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Wednesday 28 April 2021

INSIGHTS: A spotlight on rural mobility

In the wake of Covid-19 and the climate emergency, the need to “build back better” has never been more crucial, particularly for those areas that were already struggling to keep up. The rural-urban divide is prevalent across many areas, including productivity, digital infrastructure, and access to transport and services. The government’s levelling up agenda provides us with renewed impetus to tackle these issues and revitalise rural communities, ensuring that investment is not just concentrated in cities, but fairly and effectively distributed across the whole region. Before we act, we must understand; rural areas face different challenges and have different needs to larger towns and cities. These differences must be front and centre of our approach.

Our work on the Future of Rural Mobility (FoRMS) has highlighted that enhanced connectivity has the potential to reinvigorate the economic vitality of rural towns and villages. New technologies, alongside new ways of working and delivering services, can improve the way we live and work. Remote learning and working opportunities, better access to employment and digital connectivity can empower rural areas to retain young talent, attract business investment and reduce isolation.

Based on ONS figures, 35% of our population here in the Midlands live in rural areas. Data analysed by Midlands Connect suggests that rural areas of the Midlands region have higher levels of carbon emissions than their urban counterparts. The transport sector is the largest emissions contributor and decarbonising transport in rural areas – although challenging – can have a huge impact on meeting our climate goals, as well as supporting vulnerable communities and regenerating local economies. If we are to reduce carbon emissions from transport in the Midlands, greater emphasis on rural emissions is crucial.

In the Midlands, most of the Strategic Road Network (SRN) – motorways and major “trunk” A-roads – runs through more rural areas and emissions per mile are much higher on the SRN due to the higher proportion of goods vehicles and longer-distance trips. Public transport in rural areas is patchwork at best; lower demand caused by smaller populations lead to infrequent or unreliable services; this reduces demand further causing costs to escalate. Declining local authority budgets have left very little (if any) funding available for non-statutory services like bus routes, and the impacts of Covid-19 have only piled on the pressure. The government’s national bus strategy “Bus Back Better” prioritises innovation and new technologies with less focus on improving service provision and accessibility in rural areas. Grid capacity for electric buses is currently very limited in rural areas and the costs associated with the rollout of zero-emission buses is therefore much higher, requiring regular returns to the depot to recharge which leads to lost revenue.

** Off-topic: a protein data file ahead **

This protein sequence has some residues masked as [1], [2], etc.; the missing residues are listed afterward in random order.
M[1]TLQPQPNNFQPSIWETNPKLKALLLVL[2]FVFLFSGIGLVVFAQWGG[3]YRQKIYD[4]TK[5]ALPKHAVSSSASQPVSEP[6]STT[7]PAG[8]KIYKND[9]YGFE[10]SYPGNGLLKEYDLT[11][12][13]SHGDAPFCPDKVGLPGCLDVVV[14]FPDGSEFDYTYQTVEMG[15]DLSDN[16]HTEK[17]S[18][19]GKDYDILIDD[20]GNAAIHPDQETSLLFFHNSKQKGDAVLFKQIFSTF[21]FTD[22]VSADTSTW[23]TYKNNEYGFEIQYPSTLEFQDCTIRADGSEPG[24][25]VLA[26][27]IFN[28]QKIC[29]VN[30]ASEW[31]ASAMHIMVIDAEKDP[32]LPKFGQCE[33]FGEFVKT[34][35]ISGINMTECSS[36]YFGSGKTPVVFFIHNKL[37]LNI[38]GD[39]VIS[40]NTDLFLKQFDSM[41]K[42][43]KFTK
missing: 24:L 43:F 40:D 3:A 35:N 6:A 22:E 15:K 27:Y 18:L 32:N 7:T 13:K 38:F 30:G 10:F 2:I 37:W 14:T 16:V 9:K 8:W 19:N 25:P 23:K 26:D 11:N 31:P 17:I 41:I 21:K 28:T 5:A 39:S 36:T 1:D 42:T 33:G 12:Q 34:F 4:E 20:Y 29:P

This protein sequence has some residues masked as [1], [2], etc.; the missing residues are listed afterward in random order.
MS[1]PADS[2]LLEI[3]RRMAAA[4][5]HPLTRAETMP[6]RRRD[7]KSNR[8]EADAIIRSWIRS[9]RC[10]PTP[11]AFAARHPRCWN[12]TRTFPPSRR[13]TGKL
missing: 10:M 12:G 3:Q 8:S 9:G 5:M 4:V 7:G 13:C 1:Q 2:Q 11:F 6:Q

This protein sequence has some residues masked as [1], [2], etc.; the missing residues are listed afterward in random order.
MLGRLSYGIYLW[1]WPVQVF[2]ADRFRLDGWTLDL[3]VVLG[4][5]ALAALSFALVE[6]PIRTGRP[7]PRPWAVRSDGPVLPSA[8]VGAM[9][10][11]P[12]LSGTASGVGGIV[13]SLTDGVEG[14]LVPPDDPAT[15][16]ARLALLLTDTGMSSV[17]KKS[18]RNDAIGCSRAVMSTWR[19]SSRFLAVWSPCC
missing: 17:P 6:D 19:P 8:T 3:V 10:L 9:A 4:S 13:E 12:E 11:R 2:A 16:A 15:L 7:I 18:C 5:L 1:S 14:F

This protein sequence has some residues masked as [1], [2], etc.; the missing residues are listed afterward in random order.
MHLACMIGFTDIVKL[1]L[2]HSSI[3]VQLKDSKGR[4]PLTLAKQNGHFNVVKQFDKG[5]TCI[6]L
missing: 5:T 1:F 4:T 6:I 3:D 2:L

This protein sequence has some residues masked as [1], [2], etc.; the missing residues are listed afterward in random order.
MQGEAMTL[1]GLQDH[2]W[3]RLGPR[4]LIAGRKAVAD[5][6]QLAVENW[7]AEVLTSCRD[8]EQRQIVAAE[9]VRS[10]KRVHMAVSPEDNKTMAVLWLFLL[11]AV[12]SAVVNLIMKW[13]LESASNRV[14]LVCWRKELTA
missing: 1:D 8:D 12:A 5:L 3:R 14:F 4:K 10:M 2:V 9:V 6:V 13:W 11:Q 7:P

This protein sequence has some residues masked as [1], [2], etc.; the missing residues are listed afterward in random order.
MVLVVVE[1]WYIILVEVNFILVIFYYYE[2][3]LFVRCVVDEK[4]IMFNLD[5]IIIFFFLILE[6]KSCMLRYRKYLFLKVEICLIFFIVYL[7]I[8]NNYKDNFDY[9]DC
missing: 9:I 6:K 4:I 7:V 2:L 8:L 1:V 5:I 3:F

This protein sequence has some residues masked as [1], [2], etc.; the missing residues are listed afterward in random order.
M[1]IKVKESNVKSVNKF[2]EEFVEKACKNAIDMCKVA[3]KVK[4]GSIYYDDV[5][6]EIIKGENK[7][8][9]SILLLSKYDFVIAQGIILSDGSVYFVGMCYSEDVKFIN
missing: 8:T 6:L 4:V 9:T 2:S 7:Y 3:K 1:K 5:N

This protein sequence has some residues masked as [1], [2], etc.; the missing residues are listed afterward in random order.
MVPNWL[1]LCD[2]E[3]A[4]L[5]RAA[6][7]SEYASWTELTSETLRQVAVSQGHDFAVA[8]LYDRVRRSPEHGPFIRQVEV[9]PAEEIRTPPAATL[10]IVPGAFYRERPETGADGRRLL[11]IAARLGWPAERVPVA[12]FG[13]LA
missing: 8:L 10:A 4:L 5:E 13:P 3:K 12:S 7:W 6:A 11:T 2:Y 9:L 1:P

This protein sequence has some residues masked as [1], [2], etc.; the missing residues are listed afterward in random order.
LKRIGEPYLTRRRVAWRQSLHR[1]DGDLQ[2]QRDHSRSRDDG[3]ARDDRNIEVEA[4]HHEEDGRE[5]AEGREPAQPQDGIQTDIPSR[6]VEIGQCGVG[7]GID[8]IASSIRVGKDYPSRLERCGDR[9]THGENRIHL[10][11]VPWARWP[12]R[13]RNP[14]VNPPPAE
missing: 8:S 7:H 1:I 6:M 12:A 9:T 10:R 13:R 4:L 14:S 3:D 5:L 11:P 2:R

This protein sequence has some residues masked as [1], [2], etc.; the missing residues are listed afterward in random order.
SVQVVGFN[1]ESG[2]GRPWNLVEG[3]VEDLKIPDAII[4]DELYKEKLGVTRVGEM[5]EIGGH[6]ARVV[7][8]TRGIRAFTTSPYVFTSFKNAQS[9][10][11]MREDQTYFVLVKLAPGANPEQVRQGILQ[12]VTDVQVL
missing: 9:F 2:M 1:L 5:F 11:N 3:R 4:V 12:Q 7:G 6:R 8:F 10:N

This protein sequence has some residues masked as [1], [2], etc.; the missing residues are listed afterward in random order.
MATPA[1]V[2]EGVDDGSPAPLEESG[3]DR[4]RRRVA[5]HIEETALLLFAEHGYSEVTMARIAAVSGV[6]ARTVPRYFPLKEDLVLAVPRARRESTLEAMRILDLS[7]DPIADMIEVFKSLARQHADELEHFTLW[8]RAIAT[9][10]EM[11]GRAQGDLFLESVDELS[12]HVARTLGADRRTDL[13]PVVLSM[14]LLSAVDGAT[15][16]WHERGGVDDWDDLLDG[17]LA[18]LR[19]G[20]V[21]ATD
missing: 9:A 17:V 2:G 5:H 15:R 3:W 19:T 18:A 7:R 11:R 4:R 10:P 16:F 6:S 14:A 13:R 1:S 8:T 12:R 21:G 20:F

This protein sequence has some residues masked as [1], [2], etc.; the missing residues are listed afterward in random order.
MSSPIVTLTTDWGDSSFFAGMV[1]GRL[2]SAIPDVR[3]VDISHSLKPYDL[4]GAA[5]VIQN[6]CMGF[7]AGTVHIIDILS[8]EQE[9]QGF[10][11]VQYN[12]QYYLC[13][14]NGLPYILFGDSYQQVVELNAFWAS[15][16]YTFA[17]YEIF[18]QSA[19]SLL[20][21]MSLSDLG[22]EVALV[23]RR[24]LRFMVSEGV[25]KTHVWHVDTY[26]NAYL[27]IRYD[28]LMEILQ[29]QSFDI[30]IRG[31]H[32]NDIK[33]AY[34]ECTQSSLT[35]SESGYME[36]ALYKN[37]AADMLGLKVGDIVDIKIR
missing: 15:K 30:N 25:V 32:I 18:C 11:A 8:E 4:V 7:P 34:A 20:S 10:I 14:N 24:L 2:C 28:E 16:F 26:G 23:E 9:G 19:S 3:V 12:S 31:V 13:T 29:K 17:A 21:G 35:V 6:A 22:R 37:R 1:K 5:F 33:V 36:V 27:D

Poor public transport means that many rural households rely on private vehicles to access services. EVs will likely have an increasingly important role and we will be working with our rural partners to discuss the role that EV charging infrastructure can play in reducing carbon emissions from transport in these areas. Mode shift (shifting drivers to walking/cycling and public transport) efforts will have limited impact in a rural setting due to the extended length of the first/last mile in these areas. Decarbonising rural transport therefore must concentrate on shifting people to EVs, and at an accelerated rate.

The post-pandemic era brings the opportunity for more remote working and the UK property market is already witnessing substantially increased interest in rural properties. This potential increase in rural populations could put pressure on existing rural services if not properly planned. But it is also an opportunity, as an increased population of those accustomed to better services can drive demand and improve infrastructure, not just in transport but digital infrastructure, healthcare and others. A network of rural hubs would provide an opportunity for hubs to restructure public transport by providing feeder services that link to more direct bus routes. Rural hubs could provide enhanced passenger information, charging facilities for electric bikes, cars and buses, digital hotspot and logistics services, as well as working with healthcare and other service providers such as co-working and retail.

It is also important to remember that the demographic within rural areas can be very different to urban areas, with a higher proportion of older adults compared with the typically younger profile of urban populations. This not only impacts the type of services needed, but also propensity to take up new technology. It will be important to undertake robust needs assessments of different rural areas, going beyond the traditional planning processes and drawing on data and insight generated by the wider public sector and voluntary and community sector, to target services and interventions accordingly.

Now is the perfect time for Sub-national Transport Bodies to work with local partners and Government to implement policies and deliver investments that will improve the lives, opportunities and social mobility of rural communities. Whether it be reducing carbon emissions, improving public transport or boosting digital infrastructure, understanding the needs of the population is central to creating a fairer and more equal society that supports productivity and wellbeing, across the whole region.

Laura Spinks is a transport planner at Midlands Connect

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